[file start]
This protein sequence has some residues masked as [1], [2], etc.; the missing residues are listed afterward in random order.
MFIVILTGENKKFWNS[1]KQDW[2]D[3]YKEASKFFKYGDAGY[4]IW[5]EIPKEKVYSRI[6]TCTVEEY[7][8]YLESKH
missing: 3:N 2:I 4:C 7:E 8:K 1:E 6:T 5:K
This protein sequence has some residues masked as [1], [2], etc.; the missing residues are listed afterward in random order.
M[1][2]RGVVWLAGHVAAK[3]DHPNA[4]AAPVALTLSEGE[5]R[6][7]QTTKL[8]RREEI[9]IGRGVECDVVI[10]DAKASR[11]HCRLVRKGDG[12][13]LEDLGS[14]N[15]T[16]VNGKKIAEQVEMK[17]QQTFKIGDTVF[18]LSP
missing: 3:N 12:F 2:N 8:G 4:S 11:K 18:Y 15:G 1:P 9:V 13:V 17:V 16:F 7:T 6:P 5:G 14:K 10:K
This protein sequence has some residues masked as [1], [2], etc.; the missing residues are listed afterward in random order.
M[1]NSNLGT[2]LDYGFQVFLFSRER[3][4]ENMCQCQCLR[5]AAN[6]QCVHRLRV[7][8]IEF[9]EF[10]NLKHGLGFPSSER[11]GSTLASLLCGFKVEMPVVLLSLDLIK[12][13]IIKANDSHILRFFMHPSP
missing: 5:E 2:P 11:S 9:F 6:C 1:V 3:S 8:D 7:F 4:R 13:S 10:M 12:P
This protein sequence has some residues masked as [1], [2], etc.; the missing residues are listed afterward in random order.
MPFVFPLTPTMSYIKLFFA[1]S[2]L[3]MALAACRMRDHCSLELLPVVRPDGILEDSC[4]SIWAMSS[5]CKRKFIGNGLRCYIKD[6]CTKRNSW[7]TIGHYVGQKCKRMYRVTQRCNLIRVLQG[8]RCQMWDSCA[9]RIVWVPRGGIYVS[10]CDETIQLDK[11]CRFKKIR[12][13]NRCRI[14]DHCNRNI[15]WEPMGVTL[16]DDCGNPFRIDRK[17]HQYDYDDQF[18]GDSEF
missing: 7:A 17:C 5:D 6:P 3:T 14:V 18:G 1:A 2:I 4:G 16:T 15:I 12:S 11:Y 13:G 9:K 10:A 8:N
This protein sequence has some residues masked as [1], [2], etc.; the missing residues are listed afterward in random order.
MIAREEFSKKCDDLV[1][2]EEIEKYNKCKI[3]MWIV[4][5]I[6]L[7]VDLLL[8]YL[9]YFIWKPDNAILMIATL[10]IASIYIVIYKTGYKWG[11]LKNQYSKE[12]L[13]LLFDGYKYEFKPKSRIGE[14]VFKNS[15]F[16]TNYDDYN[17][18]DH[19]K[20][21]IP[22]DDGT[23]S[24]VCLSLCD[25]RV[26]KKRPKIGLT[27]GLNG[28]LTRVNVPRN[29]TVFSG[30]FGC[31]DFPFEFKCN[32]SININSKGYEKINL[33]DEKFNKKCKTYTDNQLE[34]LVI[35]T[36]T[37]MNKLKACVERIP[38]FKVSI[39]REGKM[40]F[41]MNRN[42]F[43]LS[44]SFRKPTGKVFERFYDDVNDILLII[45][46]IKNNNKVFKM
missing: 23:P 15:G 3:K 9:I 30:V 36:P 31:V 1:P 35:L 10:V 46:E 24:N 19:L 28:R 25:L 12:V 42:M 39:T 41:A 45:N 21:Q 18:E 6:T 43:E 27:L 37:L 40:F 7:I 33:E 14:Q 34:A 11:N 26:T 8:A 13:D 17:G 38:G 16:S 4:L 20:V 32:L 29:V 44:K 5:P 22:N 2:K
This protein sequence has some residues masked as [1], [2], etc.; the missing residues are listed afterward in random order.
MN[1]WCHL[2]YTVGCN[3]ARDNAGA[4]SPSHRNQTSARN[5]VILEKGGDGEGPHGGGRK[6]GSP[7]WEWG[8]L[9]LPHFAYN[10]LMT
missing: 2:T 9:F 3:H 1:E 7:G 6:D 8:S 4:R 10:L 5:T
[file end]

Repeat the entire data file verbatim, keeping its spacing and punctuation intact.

This protein sequence has some residues masked as [1], [2], etc.; the missing residues are listed afterward in random order.
MFIVILTGENKKFWNS[1]KQDW[2]D[3]YKEASKFFKYGDAGY[4]IW[5]EIPKEKVYSRI[6]TCTVEEY[7][8]YLESKH
missing: 3:N 2:I 4:C 7:E 8:K 1:E 6:T 5:K
This protein sequence has some residues masked as [1], [2], etc.; the missing residues are listed afterward in random order.
M[1][2]RGVVWLAGHVAAK[3]DHPNA[4]AAPVALTLSEGE[5]R[6][7]QTTKL[8]RREEI[9]IGRGVECDVVI[10]DAKASR[11]HCRLVRKGDG[12][13]LEDLGS[14]N[15]T[16]VNGKKIAEQVEMK[17]QQTFKIGDTVF[18]LSP
missing: 3:N 12:F 2:N 8:G 4:S 11:K 18:Y 15:G 1:P 9:V 13:V 17:V 16:F 7:T 6:P 5:G 14:K 10:K
This protein sequence has some residues masked as [1], [2], etc.; the missing residues are listed afterward in random order.
M[1]NSNLGT[2]LDYGFQVFLFSRER[3][4]ENMCQCQCLR[5]AAN[6]QCVHRLRV[7][8]IEF[9]EF[10]NLKHGLGFPSSER[11]GSTLASLLCGFKVEMPVVLLSLDLIK[12][13]IIKANDSHILRFFMHPSP
missing: 5:E 2:P 11:S 9:F 6:C 1:V 3:S 8:D 7:F 4:R 13:S 10:M 12:P
This protein sequence has some residues masked as [1], [2], etc.; the missing residues are listed afterward in random order.
MPFVFPLTPTMSYIKLFFA[1]S[2]L[3]MALAACRMRDHCSLELLPVVRPDGILEDSC[4]SIWAMSS[5]CKRKFIGNGLRCYIKD[6]CTKRNSW[7]TIGHYVGQKCKRMYRVTQRCNLIRVLQG[8]RCQMWDSCA[9]RIVWVPRGGIYVS[10]CDETIQLDK[11]CRFKKIR[12][13]NRCRI[14]DHCNRNI[15]WEPMGVTL[16]DDCGNPFRIDRK[17]HQYDYDDQF[18]GDSEF
missing: 7:A 17:C 5:D 6:P 3:T 14:V 18:G 1:A 2:I 4:G 16:T 15:I 12:S 11:Y 13:G 9:K 10:A 8:N
This protein sequence has some residues masked as [1], [2], etc.; the missing residues are listed afterward in random order.
MIAREEFSKKCDDLV[1][2]EEIEKYNKCKI[3]MWIV[4][5]I[6]L[7]VDLLL[8]YL[9]YFIWKPDNAILMIATL[10]IASIYIVIYKTGYKWG[11]LKNQYSKE[12]L[13]LLFDGYKYEFKPKSRIGE[14]VFKNS[15]F[16]TNYDDYN[17][18]DH[19]K[20][21]IP[22]DDGT[23]S[24]VCLSLCD[25]RV[26]KKRPKIGLT[27]GLNG[28]LTRVNVPRN[29]TVFSG[30]FGC[31]DFPFEFKCN[32]SININSKGYEKINL[33]DEKFNKKCKTYTDNQLE[34]LVI[35]T[36]T[37]MNKLKACVERIP[38]FKVSI[39]REGKM[40]F[41]MNRN[42]F[43]LS[44]SFRKPTGKVFERFYDDVNDILLII[45][46]IKNNNKVFKM
missing: 23:P 15:G 3:K 9:I 30:V 36:P 31:V 1:P 35:L 10:V 46:E 24:N 19:L 28:R 25:L 12:V 42:M 39:T 41:A 45:N 21:Q 18:E 6:T 43:E 27:L 37:L 40:F 7:I 33:E 14:Q 34:A 11:N 26:T 8:A 13:D 17:G 38:G 16:S 4:L 20:V 32:L 29:V 44:K 5:P 22:N 2:K
This protein sequence has some residues masked as [1], [2], etc.; the missing residues are listed afterward in random order.
MN[1]WCHL[2]YTVGCN[3]ARDNAGA[4]SPSHRNQTSARN[5]VILEKGGDGEGPHGGGRK[6]GSP[7]WEWG[8]L[9]LPHFAYN[10]LMT
missing: 2:T 9:F 3:H 1:E 7:G 6:D 8:S 4:R 10:L 5:T